An HIV-positive veteran is challenging
the Department of Defense's policy barring HIV+ people from
enlisting, deploying or commissioning as an officer.
In a lawsuit filed Wednesday, Nick
Harrison, a sergeant in the D.C. Army National Guard and a veteran of
two overseas combat zones, claims he was denied a position in the
Judge Advocate General (JAG) Corps because of the current policy.
“After serving in Afghanistan and
Kuwait, I knew I wanted to become an officer in the U.S. Army and a
leader for all of the great men and women in our armed forces,”
Harrison said in a statement. “I spent years acquiring the training
and skills to serve my country as a lawyer. This should be a
no-brainer. It’s frustrating to be turned away by the country I
have served since I was 23 years old, especially because my HIV has
no effect on my service. It was an honor to be chosen to join the JAG
Corps for the DC National Guard, and I look forward to my first day
on the job.”
The lawsuit was filed in the U.S.
District Court for the Eastern District of Virginia. Harrison is
represented by Lambda Legal and OutServe-SLDN.
“Nick’s situation is the perfect
example of just how archaic and harmful the military policies
regarding people living with HIV really are,” said Scott Schoettes,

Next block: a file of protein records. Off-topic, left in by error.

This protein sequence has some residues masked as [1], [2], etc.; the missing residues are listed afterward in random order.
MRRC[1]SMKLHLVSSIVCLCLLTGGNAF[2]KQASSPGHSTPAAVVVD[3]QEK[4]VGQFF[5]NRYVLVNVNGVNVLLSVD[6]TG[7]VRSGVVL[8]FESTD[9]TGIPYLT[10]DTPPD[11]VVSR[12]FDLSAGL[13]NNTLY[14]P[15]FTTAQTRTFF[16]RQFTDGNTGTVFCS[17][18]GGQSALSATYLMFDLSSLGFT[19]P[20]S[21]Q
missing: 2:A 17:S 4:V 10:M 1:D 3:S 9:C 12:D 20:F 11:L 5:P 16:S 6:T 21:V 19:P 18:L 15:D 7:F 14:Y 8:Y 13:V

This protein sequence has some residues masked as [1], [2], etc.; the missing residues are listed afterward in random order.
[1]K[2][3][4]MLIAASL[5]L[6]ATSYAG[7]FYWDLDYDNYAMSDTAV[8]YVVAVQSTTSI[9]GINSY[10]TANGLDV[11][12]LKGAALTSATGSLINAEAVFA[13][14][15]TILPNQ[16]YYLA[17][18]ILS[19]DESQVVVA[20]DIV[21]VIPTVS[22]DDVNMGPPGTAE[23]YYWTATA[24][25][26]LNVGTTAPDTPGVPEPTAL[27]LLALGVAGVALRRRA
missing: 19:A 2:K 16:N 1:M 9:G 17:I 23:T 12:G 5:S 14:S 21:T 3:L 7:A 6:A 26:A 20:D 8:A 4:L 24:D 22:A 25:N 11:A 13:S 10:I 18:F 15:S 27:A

HIV Project Director at Lambda Legal. “These oppressive
restrictions are based on antiquated science that reinforces stigma
and denies perfectly qualified service members the full ability to
serve their country."
"The Pentagon needs to catch up
with the 21st Century. Recruitment, retention, deployment and
commissioning should be based on a candidate’s qualifications to
serve, not unfounded fears about HIV. The U.S. Department of Defense
is one of the largest employers in the world, and like other
employers, is not allowed to discriminate against people living with
HIV for no good reason,” Schoettes added.
Doctor Carlos del Rio, co-director of
the Emory Center for AIDS Research, said that HIV can be managed with
treatment and should not be considered a barrier to serve in the
“Living with HIV today is much
different than it was 25 years ago,” he said. “Today, with
appropriate treatment, there is no reason a person living with HIV
shouldn't be able to serve in any capacity in the military.”
Lambda Legal pointed out that the
policy labels people living with HIV as non-deployable, which means
they could face immediate discharge under the Trump administration's
recently announced “Deploy or Get Out” policy, which directs the
Pentagon to discharge service members who cannot be deployed to
military posts outside the United States for more than 12 consecutive